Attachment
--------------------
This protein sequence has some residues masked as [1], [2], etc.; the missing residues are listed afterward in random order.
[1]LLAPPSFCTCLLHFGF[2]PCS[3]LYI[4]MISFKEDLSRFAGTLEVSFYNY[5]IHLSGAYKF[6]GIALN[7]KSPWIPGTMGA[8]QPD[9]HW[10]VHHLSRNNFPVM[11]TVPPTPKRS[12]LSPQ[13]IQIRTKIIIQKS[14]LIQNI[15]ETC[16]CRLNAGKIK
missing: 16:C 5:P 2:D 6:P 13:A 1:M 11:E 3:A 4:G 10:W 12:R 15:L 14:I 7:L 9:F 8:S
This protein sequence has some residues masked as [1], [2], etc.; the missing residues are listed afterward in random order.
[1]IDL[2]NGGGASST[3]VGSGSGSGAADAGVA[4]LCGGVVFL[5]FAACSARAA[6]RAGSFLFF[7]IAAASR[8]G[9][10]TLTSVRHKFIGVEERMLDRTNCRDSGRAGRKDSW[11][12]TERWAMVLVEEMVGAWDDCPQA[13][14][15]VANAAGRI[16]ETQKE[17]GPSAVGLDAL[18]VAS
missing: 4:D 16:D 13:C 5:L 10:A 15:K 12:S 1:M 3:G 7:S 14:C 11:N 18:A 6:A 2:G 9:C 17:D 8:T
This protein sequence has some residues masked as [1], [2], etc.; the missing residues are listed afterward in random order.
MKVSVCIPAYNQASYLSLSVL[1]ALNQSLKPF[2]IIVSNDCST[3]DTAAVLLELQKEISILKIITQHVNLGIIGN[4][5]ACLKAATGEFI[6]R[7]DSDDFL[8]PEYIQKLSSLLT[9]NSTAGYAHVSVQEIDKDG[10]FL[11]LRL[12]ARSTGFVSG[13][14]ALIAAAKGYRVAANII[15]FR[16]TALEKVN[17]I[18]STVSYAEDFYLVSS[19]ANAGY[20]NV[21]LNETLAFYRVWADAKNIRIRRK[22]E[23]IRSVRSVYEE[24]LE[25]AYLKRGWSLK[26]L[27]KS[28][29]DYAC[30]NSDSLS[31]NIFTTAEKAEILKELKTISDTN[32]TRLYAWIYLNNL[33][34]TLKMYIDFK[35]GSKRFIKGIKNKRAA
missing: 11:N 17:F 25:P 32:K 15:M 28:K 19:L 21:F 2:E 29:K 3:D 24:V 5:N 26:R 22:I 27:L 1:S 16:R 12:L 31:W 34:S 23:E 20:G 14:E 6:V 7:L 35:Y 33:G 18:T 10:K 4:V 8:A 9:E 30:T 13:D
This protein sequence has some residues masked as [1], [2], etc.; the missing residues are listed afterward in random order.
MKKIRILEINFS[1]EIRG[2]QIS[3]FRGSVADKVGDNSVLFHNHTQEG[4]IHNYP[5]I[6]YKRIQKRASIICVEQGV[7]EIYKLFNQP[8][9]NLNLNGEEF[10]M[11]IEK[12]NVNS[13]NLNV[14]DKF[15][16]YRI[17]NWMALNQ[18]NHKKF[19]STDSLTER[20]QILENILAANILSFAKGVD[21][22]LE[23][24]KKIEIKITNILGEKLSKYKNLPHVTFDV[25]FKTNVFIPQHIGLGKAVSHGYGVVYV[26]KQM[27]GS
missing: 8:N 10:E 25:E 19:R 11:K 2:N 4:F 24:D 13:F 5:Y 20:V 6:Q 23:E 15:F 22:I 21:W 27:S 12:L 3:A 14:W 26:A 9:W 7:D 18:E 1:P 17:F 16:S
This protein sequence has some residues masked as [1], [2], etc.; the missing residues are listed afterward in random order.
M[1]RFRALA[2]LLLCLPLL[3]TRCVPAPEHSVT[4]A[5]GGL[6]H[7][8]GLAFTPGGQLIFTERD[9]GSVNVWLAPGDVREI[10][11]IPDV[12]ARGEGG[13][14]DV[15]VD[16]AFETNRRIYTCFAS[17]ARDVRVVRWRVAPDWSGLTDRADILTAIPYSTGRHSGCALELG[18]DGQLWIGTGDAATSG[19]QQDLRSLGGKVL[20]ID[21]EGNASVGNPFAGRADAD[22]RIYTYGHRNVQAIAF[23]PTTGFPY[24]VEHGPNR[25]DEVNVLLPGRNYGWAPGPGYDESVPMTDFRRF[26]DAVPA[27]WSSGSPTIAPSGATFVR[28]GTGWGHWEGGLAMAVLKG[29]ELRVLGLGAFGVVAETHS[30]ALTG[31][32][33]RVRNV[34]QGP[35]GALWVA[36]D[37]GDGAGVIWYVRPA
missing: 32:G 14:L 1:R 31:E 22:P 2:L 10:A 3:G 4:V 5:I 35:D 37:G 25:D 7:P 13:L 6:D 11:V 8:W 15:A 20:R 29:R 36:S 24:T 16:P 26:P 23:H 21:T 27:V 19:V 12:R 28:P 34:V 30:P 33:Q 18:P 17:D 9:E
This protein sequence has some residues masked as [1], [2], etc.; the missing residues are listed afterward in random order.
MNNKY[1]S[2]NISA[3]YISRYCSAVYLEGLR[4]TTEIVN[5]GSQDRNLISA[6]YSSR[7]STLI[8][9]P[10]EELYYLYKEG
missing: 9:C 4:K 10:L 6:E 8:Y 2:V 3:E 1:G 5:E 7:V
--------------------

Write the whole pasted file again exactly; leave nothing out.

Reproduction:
This protein sequence has some residues masked as [1], [2], etc.; the missing residues are listed afterward in random order.
[1]LLAPPSFCTCLLHFGF[2]PCS[3]LYI[4]MISFKEDLSRFAGTLEVSFYNY[5]IHLSGAYKF[6]GIALN[7]KSPWIPGTMGA[8]QPD[9]HW[10]VHHLSRNNFPVM[11]TVPPTPKRS[12]LSPQ[13]IQIRTKIIIQKS[14]LIQNI[15]ETC[16]CRLNAGKIK
missing: 16:C 5:P 2:D 6:P 13:A 1:M 11:E 3:A 4:G 10:W 12:R 15:L 14:I 7:L 9:F 8:S
This protein sequence has some residues masked as [1], [2], etc.; the missing residues are listed afterward in random order.
[1]IDL[2]NGGGASST[3]VGSGSGSGAADAGVA[4]LCGGVVFL[5]FAACSARAA[6]RAGSFLFF[7]IAAASR[8]G[9][10]TLTSVRHKFIGVEERMLDRTNCRDSGRAGRKDSW[11][12]TERWAMVLVEEMVGAWDDCPQA[13][14][15]VANAAGRI[16]ETQKE[17]GPSAVGLDAL[18]VAS
missing: 4:D 16:D 13:C 5:L 10:A 15:K 12:S 1:M 3:G 7:S 14:C 11:N 18:A 6:A 2:G 9:C 17:D 8:T
This protein sequence has some residues masked as [1], [2], etc.; the missing residues are listed afterward in random order.
MKVSVCIPAYNQASYLSLSVL[1]ALNQSLKPF[2]IIVSNDCST[3]DTAAVLLELQKEISILKIITQHVNLGIIGN[4][5]ACLKAATGEFI[6]R[7]DSDDFL[8]PEYIQKLSSLLT[9]NSTAGYAHVSVQEIDKDG[10]FL[11]LRL[12]ARSTGFVSG[13][14]ALIAAAKGYRVAANII[15]FR[16]TALEKVN[17]I[18]STVSYAEDFYLVSS[19]ANAGY[20]NV[21]LNETLAFYRVWADAKNIRIRRK[22]E[23]IRSVRSVYEE[24]LE[25]AYLKRGWSLK[26]L[27]KS[28][29]DYAC[30]NSDSLS[31]NIFTTAEKAEILKELKTISDTN[32]TRLYAWIYLNNL[33][34]TLKMYIDFK[35]GSKRFIKGIKNKRAA
missing: 11:N 17:F 25:P 32:K 15:M 28:K 19:L 21:F 2:E 29:K 3:D 24:V 5:N 26:R 22:I 27:L 1:S 16:R 12:L 31:W 34:S 23:E 20:G 14:E 6:V 7:L 35:Y 33:G 18:T 10:K 4:V 8:A 9:E 30:T 13:D
This protein sequence has some residues masked as [1], [2], etc.; the missing residues are listed afterward in random order.
MKKIRILEINFS[1]EIRG[2]QIS[3]FRGSVADKVGDNSVLFHNHTQEG[4]IHNYP[5]I[6]YKRIQKRASIICVEQGV[7]EIYKLFNQP[8][9]NLNLNGEEF[10]M[11]IEK[12]NVNS[13]NLNV[14]DKF[15][16]YRI[17]NWMALNQ[18]NHKKF[19]STDSLTER[20]QILENILAANILSFAKGVD[21][22]LE[23][24]KKIEIKITNILGEKLSKYKNLPHVTFDV[25]FKTNVFIPQHIGLGKAVSHGYGVVYV[26]KQM[27]GS
missing: 8:N 10:E 25:E 19:R 11:K 2:N 4:F 24:D 13:F 5:Y 20:V 6:Q 23:E 15:F 22:I 21:W 27:S 12:L 3:A 14:W 26:A 9:W 7:D 18:E 1:P 17:F 16:S
This protein sequence has some residues masked as [1], [2], etc.; the missing residues are listed afterward in random order.
M[1]RFRALA[2]LLLCLPLL[3]TRCVPAPEHSVT[4]A[5]GGL[6]H[7][8]GLAFTPGGQLIFTERD[9]GSVNVWLAPGDVREI[10][11]IPDV[12]ARGEGG[13][14]DV[15]VD[16]AFETNRRIYTCFAS[17]ARDVRVVRWRVAPDWSGLTDRADILTAIPYSTGRHSGCALELG[18]DGQLWIGTGDAATSG[19]QQDLRSLGGKVL[20]ID[21]EGNASVGNPFAGRADAD[22]RIYTYGHRNVQAIAF[23]PTTGFPY[24]VEHGPNR[25]DEVNVLLPGRNYGWAPGPGYDESVPMTDFRRF[26]DAVPA[27]WSSGSPTIAPSGATFVR[28]GTGWGHWEGGLAMAVLKG[29]ELRVLGLGAFGVVAETHS[30]ALTG[31][32][33]RVRNV[34]QGP[35]GALWVA[36]D[37]GDGAGVIWYVRPA
missing: 32:G 14:L 1:R 31:E 22:P 2:L 10:A 3:G 4:V 5:I 35:D 37:G 25:D 7:P 13:L 6:D 11:V 8:W 15:A 20:R 29:R 36:S 24:T 16:P 26:P 23:H 21:T 27:V 19:V 12:R 28:P 34:V 30:P 33:Q 18:P 17:D 9:E
This protein sequence has some residues masked as [1], [2], etc.; the missing residues are listed afterward in random order.
MNNKY[1]S[2]NISA[3]YISRYCSAVYLEGLR[4]TTEIVN[5]GSQDRNLISA[6]YSSR[7]STLI[8][9]P[10]EELYYLYKEG
missing: 9:C 4:K 10:L 6:E 8:Y 2:V 3:E 1:G 5:E 7:V